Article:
by Preston Radtke
The recent fad of indie giants releasing new records after moderately long hiatuses has now come to impact Toronto. This time the band in question is Broken Social Scene with the new album Hug of Thunder; the project’s first studio release in seven years. Hug of Thunder is both BSS at their pure essence and the dismaying reality of a departure. Both top-heavy and marauding, overall Hug of Thunder is a mixed bag of mixed bags.
A team effort
A truly remarkable aspect of BSS’s career is just how marvelously they’re able to juggle at times more than ten different musicians on a single album and still maintain cohesiveness and uniformity. Both Forgiveness Rock Record and their self-titled LP feature upwards of a dozen different musicians playing or singing on different tracks while still keeping a consistent aesthetic and sound. Hug of Thunder is much the same. The performances, both vocal and instrumental, blend together to forge a definable album color and highlight strengths of the performers themselves.
On the heels of her own new record, Leslie Feist’s performance on this record is a retro reminder of how one shouldn’t pigeonhole the songstress in to the acoustic-led cabin. “Hug of Thunder” is the Feist showcase on this record, where we see her experimenting with new textures, inflections and backing instrumentation. The resulting sound paints the picture of the resilient nature of Broken Social Scene, and just how dynamic Feist can be.
The ever-present guidance of Kevin Drew, one of the original members of the project, has also not waivered. His writing and song structure is all over this record. “Venity Pail Kids” and “Protest Song” are the most complex creations off this record, and both remind the audience just how prolific Drew is at tapping in to subtle, somber themes and subjects. Nearly two decades on, Drew’s voice still has that token minimalist, no-nonsense flavor he perfected in the early 2000s.
Of course, it wouldn’t be Broken Social Scene without a prominent new member. Ariel Engle, a touring member since pre-hiatus 2010, was brought in as a studio member of the outfit for Hug of Thunder. Engle brings Feist-ian and Haines-ian aesthetics and style to the band, plus some never-before realized grit and street smarts. Be sure to check-out “Skyline” to find Engle at her absolute apex.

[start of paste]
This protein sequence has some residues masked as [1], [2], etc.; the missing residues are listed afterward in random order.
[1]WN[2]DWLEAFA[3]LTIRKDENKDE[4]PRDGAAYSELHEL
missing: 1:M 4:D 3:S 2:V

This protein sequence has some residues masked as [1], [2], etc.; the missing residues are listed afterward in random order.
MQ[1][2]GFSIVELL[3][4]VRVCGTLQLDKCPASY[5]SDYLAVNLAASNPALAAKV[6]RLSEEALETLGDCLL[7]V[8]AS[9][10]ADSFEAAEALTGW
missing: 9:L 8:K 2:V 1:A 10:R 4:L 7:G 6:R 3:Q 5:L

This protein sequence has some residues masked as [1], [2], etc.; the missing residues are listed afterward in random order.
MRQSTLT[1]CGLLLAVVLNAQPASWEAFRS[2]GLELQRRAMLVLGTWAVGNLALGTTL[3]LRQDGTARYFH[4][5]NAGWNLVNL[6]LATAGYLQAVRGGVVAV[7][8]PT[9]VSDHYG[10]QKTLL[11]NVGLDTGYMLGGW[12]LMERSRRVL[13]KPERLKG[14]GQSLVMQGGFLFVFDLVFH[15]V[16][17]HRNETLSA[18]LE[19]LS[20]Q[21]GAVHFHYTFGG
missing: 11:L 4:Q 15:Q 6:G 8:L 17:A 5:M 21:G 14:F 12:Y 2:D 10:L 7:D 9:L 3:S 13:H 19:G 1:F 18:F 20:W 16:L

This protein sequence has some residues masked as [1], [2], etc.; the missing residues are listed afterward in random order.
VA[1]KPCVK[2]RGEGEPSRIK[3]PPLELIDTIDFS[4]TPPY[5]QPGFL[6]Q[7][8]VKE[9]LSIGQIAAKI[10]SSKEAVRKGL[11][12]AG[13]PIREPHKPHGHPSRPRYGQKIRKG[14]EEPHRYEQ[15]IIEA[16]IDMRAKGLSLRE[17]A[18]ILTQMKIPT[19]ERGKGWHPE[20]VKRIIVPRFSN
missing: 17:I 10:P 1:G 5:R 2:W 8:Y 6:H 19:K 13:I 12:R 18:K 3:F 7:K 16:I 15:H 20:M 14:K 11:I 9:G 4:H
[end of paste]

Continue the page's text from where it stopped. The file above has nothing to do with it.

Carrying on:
The past is past
Broken Social Scene is a rock band. Excluding their first record, Feel Good Lost, all of their records settle comfortably in the left-of-center rock genre. With these previous releases have come escapes to ambient, baroque pop, and electronic genres. The blend of rock and these tangent genres has produced one of the more unique and tasteful catalogues in recent memory. Unfortunately, Hug of Thunder feels almost exclusively like an alternative record. Kevin Drew’s fingerprints are indeed all over this record, but his experience with ambient and electronica seems to have missed it. The majority of songs are blatantly guitar and vocally driven. The amount of layering and textures is either distorted or overshadowed by traditional rock instrumentation. Sadly, the only songs that hint at retro BSS synthetics are the prelude “Sol Luna” and the late cut “Victim Lover.”
The electronic experimentation on landmark albums You Forgot It in People and their self-titled release is the one thing that defines this band. Without that, BSS simply feels like a variety show of different indie singers. Without that experimentation, Broken Social Scene lacks an identity and personality.
Reznor would be proud of this downward spiral…
There is no flowery way to say this: the last five tracks on Hug of Thunder are bland compared to the first seven. Emotionally speaking, songs like “Halfway Home” and “Stay Happy” touch the listener on a very personal, relatable level. While they are both rock songs at their core, the writing and vocal performance on these tracks allow the listener to feel one with the music. “Halfway Home” is the song to cheer you up, and “Stay Happy” is the one to make you think.
Unfortunately, the second half of the record lacks accessibility. Vocals are delivered rather blandly and with a lack of punch. “Towers and Masons” seems to be about some sort of childhood experience or memory, but the delivery is just so lifeless and forgettable that the message doesn’t really land. “Victim Lover”, a song about someone who has been wronged in a relationship, should be one of the most heart-wrenching tracks on the album. But the writing is overly simplistic and generic, and again, the vocals are delivered with no emotion. While there is a lot to love about the early tracks, the instrumentation of the final act isn’t dynamic or cutting-edge enough to carry the momentum through to the end.
“Hug of Thunder”
Also in the Hug of Thunder family:
The New Pornographers: Mass Romantic
Yo La Tengo: I Can Feel the Heart Beating as One
Wolf Parade: Apologies to the Queen Mary
All images from Spin
Hug of Thunder
The enduring legacy of Broken Social Scene as a rotating band is more fortified as a result of this album. New performers and old were able to craft impactful tracks that both improve the album and showcase their skill. That said, several of the later songs are missing textures and levels that can propel them to the upper half of BSS’s catalog. Without that instrumentation, many of their new songs are only held up by nostalgia and liner notes.
Preston is a Emerging Media and Design major. His favorite things include: Seinfeld, the band Sleater-Kinney, denim jackets, and traveling. When he is not writing for Byte, he’s working on his thesis dealing with transmedia in music marketing, working on his very amateur novel, and spending way too much money on restaurants.